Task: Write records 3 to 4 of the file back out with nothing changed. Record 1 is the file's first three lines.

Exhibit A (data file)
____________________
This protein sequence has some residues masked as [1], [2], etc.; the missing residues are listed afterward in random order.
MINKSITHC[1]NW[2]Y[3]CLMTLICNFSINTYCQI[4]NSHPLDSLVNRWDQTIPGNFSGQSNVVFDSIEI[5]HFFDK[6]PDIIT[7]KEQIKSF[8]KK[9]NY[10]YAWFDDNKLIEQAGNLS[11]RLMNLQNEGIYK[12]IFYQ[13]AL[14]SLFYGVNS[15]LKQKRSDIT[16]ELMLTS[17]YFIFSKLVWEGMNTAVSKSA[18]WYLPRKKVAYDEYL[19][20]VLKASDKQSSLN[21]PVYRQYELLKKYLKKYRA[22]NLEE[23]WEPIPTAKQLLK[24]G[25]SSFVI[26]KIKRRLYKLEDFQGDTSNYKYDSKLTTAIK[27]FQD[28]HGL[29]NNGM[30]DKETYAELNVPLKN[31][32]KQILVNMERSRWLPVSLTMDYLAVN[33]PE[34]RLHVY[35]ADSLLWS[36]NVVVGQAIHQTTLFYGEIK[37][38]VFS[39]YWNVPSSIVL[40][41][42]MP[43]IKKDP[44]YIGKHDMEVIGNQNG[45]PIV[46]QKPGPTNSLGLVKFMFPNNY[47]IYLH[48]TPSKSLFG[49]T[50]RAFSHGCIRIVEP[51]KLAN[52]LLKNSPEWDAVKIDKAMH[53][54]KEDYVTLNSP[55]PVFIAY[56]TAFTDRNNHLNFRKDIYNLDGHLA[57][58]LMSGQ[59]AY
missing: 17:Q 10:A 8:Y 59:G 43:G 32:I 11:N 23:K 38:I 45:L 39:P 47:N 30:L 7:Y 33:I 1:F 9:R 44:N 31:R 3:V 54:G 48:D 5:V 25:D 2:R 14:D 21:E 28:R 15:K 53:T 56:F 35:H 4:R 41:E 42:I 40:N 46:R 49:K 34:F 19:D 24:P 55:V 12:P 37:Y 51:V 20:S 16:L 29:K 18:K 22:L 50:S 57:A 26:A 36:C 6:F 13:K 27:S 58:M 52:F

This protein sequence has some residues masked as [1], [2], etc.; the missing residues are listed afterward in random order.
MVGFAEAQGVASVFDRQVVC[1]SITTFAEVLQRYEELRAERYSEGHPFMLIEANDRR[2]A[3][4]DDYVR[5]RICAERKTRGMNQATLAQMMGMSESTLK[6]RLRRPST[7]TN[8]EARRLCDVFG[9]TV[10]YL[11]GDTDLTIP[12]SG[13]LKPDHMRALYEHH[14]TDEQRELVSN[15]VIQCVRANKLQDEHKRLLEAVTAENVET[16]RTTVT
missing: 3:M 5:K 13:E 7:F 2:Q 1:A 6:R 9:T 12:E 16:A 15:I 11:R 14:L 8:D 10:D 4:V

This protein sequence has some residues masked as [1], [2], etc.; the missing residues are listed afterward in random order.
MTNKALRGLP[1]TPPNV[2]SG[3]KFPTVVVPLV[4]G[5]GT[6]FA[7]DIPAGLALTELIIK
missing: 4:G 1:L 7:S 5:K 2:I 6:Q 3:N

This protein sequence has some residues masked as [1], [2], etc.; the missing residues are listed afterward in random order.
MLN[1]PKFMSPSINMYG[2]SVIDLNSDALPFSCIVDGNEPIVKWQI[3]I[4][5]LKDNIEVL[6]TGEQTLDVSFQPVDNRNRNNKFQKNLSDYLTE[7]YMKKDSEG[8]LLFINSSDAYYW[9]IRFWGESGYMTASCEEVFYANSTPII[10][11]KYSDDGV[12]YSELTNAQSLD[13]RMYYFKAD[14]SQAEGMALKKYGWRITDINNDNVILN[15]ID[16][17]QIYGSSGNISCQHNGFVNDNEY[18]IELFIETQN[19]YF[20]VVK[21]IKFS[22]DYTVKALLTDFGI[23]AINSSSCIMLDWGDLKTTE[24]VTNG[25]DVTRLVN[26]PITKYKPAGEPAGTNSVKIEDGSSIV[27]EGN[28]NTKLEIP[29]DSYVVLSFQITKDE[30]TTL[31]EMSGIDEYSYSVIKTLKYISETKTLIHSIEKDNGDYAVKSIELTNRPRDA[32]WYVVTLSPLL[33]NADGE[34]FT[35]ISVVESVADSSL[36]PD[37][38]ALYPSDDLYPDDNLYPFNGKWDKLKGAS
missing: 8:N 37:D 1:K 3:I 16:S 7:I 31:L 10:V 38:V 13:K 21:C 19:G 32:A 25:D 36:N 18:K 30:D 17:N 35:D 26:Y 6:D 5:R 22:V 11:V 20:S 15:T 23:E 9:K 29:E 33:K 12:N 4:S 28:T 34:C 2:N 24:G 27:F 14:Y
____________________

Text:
This protein sequence has some residues masked as [1], [2], etc.; the missing residues are listed afterward in random order.
MTNKALRGLP[1]TPPNV[2]SG[3]KFPTVVVPLV[4]G[5]GT[6]FA[7]DIPAGLALTELIIK
missing: 4:G 1:L 7:S 5:K 2:I 6:Q 3:N

This protein sequence has some residues masked as [1], [2], etc.; the missing residues are listed afterward in random order.
MLN[1]PKFMSPSINMYG[2]SVIDLNSDALPFSCIVDGNEPIVKWQI[3]I[4][5]LKDNIEVL[6]TGEQTLDVSFQPVDNRNRNNKFQKNLSDYLTE[7]YMKKDSEG[8]LLFINSSDAYYW[9]IRFWGESGYMTASCEEVFYANSTPII[10][11]KYSDDGV[12]YSELTNAQSLD[13]RMYYFKAD[14]SQAEGMALKKYGWRITDINNDNVILN[15]ID[16][17]QIYGSSGNISCQHNGFVNDNEY[18]IELFIETQN[19]YF[20]VVK[21]IKFS[22]DYTVKALLTDFGI[23]AINSSSCIMLDWGDLKTTE[24]VTNG[25]DVTRLVN[26]PITKYKPAGEPAGTNSVKIEDGSSIV[27]EGN[28]NTKLEIP[29]DSYVVLSFQITKDE[30]TTL[31]EMSGIDEYSYSVIKTLKYISETKTLIHSIEKDNGDYAVKSIELTNRPRDA[32]WYVVTLSPLL[33]NADGE[34]FT[35]ISVVESVADSSL[36]PD[37][38]ALYPSDDLYPDDNLYPFNGKWDKLKGAS
missing: 8:N 37:D 1:K 3:I 16:S 7:I 31:L 10:V 38:V 13:K 21:C 19:G 32:A 25:D 36:N 18:K 30:D 17:N 35:D 26:Y 6:D 5:R 22:V 11:V 20:S 15:T 23:E 9:K 29:E 33:K 12:N 4:S 28:T 34:C 2:N 24:G 27:F 14:Y